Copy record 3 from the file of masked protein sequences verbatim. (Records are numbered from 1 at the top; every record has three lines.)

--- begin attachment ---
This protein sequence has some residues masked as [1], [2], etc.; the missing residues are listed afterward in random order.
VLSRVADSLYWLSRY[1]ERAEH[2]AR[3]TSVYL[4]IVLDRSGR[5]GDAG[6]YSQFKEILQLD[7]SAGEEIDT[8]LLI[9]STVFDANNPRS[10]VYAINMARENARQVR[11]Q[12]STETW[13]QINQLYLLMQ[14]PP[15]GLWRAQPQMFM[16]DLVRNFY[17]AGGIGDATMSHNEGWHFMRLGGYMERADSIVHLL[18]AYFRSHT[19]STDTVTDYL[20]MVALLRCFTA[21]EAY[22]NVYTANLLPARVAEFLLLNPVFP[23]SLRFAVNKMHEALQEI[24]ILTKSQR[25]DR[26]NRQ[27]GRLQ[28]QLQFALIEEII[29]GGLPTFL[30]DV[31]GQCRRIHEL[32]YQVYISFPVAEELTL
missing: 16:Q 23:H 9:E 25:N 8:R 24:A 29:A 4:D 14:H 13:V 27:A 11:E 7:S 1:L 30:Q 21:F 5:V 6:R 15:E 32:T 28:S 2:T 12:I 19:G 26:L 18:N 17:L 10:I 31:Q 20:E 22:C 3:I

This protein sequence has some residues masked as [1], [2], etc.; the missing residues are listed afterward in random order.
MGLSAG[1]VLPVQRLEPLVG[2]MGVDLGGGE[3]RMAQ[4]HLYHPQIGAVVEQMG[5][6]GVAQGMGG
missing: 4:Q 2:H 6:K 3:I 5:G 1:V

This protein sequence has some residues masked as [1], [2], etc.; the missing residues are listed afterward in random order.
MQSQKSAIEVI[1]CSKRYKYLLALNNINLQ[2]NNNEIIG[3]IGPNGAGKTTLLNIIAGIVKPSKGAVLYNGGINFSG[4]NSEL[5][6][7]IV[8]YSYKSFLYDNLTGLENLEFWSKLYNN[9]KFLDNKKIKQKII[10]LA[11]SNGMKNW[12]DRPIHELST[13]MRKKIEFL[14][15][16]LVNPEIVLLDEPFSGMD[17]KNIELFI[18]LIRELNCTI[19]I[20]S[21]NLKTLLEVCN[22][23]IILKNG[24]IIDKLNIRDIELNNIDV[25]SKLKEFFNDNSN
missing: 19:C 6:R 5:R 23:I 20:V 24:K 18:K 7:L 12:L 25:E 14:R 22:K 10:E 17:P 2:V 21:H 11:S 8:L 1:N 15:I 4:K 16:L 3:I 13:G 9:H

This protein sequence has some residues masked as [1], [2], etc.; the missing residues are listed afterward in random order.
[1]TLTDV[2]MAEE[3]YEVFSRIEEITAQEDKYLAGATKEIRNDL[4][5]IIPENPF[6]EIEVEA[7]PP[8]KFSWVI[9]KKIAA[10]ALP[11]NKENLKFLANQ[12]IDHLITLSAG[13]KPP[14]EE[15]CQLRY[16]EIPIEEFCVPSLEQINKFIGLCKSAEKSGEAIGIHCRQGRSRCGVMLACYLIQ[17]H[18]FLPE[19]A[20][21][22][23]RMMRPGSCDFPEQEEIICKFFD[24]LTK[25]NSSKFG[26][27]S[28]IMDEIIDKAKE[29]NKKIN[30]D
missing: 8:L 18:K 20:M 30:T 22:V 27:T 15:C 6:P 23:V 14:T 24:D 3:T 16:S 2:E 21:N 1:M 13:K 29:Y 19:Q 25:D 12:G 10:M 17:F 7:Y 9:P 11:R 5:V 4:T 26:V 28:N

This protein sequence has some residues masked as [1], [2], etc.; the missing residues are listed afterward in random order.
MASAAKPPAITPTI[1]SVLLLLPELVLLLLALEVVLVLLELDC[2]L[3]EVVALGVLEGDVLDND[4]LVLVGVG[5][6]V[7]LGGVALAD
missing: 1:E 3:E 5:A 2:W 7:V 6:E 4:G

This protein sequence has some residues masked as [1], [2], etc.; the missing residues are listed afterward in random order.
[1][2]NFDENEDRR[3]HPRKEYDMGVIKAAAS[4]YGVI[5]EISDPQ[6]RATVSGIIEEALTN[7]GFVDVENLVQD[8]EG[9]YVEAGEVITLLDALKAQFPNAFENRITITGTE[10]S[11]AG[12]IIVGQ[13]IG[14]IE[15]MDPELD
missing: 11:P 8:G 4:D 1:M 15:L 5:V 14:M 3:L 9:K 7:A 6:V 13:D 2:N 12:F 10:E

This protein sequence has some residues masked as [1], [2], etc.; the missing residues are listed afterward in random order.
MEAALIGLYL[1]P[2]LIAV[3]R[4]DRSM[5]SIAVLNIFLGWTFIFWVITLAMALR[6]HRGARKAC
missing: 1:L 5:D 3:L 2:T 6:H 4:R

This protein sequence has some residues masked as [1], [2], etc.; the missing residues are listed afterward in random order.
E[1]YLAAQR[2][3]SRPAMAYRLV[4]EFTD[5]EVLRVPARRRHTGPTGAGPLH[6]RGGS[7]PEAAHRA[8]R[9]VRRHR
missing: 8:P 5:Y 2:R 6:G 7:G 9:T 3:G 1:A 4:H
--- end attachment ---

This protein sequence has some residues masked as [1], [2], etc.; the missing residues are listed afterward in random order.
MQSQKSAIEVI[1]CSKRYKYLLALNNINLQ[2]NNNEIIG[3]IGPNGAGKTTLLNIIAGIVKPSKGAVLYNGGINFSG[4]NSEL[5][6][7]IV[8]YSYKSFLYDNLTGLENLEFWSKLYNN[9]KFLDNKKIKQKII[10]LA[11]SNGMKNW[12]DRPIHELST[13]MRKKIEFL[14][15][16]LVNPEIVLLDEPFSGMD[17]KNIELFI[18]LIRELNCTI[19]I[20]S[21]NLKTLLEVCN[22][23]IILKNG[24]IIDKLNIRDIELNNIDV[25]SKLKEFFNDNSN
missing: 19:C 6:R 5:R 23:I 20:V 24:K 18:K 7:L 12:L 25:E 14:R 22:K 10:E 17:P 2:V 21:H 11:S 8:L 1:N 15:I 4:K 16:L 3:I 13:G 9:H